5 Tips for Safe Holidays with Food Restrictions
Sticking to a food-restrictive diet during the holidays can be extremely challenging. Between difficulty turning down temptations and interacting with family members who may not be very supportive, navigating holiday meals can bring up frustration and a sense of isolation. Avoid pitfalls, hurt feelings, and medical emergencies by identifying your base requirements and compromise points, communicating your needs clearly, engaging in education, and learning when to step away.
Here are some tips to help you enjoy a happy holiday season:
Establish Your Boundaries.
Decide what cross-contamination risks you're willing to take and learn to navigate potentially harmful situations. Your host may not realize that the gluten-free cookies they got, especially for you, became contaminated once they touched "regular" cookies. It's ok to say, "I really appreciate your effort to make me feel included, but those are no longer safe for me." Perhaps they have more cookies in the box you could enjoy. Acknowledging accommodation efforts, even the failed ones, will encourage your loved ones to continue learning how they can support you better. If you repeatedly encounter ignorance and feel too frustrated to engage in education or gratitude, it is also ok to simply say, "no, thank you."
Make sure you and your host are on the same page ahead of time.
Communicate Your Needs.
Once you've identified your dietary guidelines and flexibility, take the initiative to discuss your food requirements with your host, family members, and friends. They may not fully understand your condition and the peril some foods pose to your health. Make sure you and your host are on the same page ahead of time. Share your needs and inquire about the menu, dishes, and cooking surfaces. Explain the food handling practices required to maintain your health and assess the host's capacity to accommodate you.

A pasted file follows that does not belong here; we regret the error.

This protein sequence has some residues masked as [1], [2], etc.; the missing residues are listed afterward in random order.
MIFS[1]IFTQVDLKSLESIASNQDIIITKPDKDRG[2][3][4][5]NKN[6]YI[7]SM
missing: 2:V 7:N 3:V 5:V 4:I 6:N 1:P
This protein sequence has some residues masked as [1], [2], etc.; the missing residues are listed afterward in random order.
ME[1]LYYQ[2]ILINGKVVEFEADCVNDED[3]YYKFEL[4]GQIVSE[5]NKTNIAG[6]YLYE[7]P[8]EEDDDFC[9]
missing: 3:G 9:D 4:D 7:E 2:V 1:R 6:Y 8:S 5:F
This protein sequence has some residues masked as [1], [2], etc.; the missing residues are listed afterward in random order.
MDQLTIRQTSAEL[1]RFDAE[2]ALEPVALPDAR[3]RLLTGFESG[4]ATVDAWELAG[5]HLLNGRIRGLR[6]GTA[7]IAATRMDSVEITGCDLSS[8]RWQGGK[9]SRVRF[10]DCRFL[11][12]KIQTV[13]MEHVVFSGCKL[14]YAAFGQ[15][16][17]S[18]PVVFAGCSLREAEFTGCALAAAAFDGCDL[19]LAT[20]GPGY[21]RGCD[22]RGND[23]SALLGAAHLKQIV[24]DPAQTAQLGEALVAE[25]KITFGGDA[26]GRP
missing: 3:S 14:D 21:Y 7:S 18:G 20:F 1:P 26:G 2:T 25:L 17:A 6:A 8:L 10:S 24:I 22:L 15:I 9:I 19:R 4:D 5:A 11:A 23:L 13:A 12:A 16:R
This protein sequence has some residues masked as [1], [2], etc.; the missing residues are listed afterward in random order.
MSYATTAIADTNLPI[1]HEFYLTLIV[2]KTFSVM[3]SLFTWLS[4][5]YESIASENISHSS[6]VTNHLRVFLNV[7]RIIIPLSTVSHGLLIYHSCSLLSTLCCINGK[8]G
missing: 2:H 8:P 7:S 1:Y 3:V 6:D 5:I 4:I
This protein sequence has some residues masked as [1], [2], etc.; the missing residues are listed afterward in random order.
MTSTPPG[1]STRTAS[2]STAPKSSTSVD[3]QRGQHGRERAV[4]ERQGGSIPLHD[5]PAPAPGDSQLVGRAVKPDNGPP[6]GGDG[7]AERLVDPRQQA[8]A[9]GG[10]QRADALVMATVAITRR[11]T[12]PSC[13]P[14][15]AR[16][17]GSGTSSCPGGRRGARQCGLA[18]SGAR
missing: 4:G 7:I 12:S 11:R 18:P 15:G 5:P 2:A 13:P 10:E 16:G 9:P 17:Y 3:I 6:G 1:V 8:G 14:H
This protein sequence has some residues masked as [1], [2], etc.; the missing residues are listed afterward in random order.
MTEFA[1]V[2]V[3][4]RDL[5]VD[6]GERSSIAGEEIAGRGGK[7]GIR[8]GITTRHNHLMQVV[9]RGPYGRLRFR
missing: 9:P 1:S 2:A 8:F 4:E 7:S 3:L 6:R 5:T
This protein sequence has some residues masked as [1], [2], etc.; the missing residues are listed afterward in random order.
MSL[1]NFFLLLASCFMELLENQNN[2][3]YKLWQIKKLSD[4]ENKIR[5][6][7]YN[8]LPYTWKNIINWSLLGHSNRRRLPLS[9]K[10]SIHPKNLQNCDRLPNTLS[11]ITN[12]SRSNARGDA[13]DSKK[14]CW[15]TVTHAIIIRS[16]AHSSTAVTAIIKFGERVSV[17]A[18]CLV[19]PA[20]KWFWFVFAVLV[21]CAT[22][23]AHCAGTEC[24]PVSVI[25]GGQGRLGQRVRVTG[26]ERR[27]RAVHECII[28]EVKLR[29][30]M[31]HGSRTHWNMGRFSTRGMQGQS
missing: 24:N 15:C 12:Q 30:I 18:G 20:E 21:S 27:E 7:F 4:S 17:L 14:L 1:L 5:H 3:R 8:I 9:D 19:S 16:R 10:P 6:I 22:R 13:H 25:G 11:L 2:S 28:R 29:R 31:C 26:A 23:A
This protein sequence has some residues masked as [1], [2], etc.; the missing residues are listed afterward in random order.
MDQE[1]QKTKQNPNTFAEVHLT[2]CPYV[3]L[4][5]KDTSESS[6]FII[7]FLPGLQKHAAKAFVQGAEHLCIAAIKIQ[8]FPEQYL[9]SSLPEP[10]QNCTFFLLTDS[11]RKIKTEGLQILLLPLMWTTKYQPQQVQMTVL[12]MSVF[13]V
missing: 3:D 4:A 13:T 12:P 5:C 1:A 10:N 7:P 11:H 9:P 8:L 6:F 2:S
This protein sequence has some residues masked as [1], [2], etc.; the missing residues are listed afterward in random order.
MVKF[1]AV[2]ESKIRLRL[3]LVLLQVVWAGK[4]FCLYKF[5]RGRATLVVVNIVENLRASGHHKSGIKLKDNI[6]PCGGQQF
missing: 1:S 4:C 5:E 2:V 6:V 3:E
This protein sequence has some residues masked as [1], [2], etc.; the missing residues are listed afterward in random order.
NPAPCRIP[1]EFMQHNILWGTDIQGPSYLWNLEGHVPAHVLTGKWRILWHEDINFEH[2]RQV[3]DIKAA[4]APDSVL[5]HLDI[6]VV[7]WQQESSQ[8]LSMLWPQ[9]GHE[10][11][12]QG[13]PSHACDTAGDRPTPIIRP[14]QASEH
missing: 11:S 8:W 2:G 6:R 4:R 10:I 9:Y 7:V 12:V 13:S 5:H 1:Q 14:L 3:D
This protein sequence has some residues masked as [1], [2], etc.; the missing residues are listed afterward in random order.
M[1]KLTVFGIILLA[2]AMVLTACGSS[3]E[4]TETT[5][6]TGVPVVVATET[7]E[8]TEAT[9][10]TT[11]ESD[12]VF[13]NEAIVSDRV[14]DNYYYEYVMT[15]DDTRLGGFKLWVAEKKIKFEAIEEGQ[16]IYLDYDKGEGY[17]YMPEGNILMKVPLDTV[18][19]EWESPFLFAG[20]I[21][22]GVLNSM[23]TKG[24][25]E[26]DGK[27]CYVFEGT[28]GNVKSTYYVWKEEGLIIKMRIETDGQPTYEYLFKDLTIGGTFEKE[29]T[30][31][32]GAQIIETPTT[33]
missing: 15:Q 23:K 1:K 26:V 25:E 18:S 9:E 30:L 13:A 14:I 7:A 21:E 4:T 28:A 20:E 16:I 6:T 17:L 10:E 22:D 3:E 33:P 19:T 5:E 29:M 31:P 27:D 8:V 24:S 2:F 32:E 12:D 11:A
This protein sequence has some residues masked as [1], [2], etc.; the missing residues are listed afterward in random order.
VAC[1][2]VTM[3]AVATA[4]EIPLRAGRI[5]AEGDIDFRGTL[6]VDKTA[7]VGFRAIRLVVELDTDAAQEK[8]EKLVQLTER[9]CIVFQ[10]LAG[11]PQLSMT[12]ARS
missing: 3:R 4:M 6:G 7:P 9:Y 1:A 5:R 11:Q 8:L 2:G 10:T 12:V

Offer Your Assistance.
You may share information and recipes, suggest dishes or ingredient substitutions, and offer to help with the cooking. The latter will allow you to monitor the ingredients and food handling and potentially enjoy a unique connection with your host over the pots and pans. Bringing a shareable dish is another way to keep yourself fed and allow your loved ones to try, and quite possibly, enjoy your special diet.
Commit to taking good care of yourself, and walk away from any event that feels toxic for your wellbeing.
Stand Your Ground.
Don't be afraid to speak up for yourself. Conflicts around your dietary needs can stir up intense emotions for various reasons. Try responding in a respectful and detached manner to deescalate any heated situation. Protect your physical health by adhering to the appropriate standards and guard your mental health by encouraging yourself to be more self-sufficient. Commit to taking good care of yourself, and walk away from any event that feels toxic for your wellbeing.
Host Your Own Holiday Dinner.
Although this is a huge undertaking, you'll have complete control of the food. It may not be a traditional dinner, but you'll have an opportunity to share your food with others instead of feeling excluded from the party. This can be very empowering for you and an extremely positive way to expose loved ones to gluten-free eating and lifestyle. Use the event to showcase acceptable substitution and delicious recipes that everyone can enjoy.
We hope you find these tips helpful in navigating a happy, healthy holiday season. Every year should become a little easier as you gain confidence with your diagnosis. Take some stress off yourself by having a game plan (whatever that looks like to you) and sticking to it.
May your holiday season be full of love, joy, and gluten-free goodness!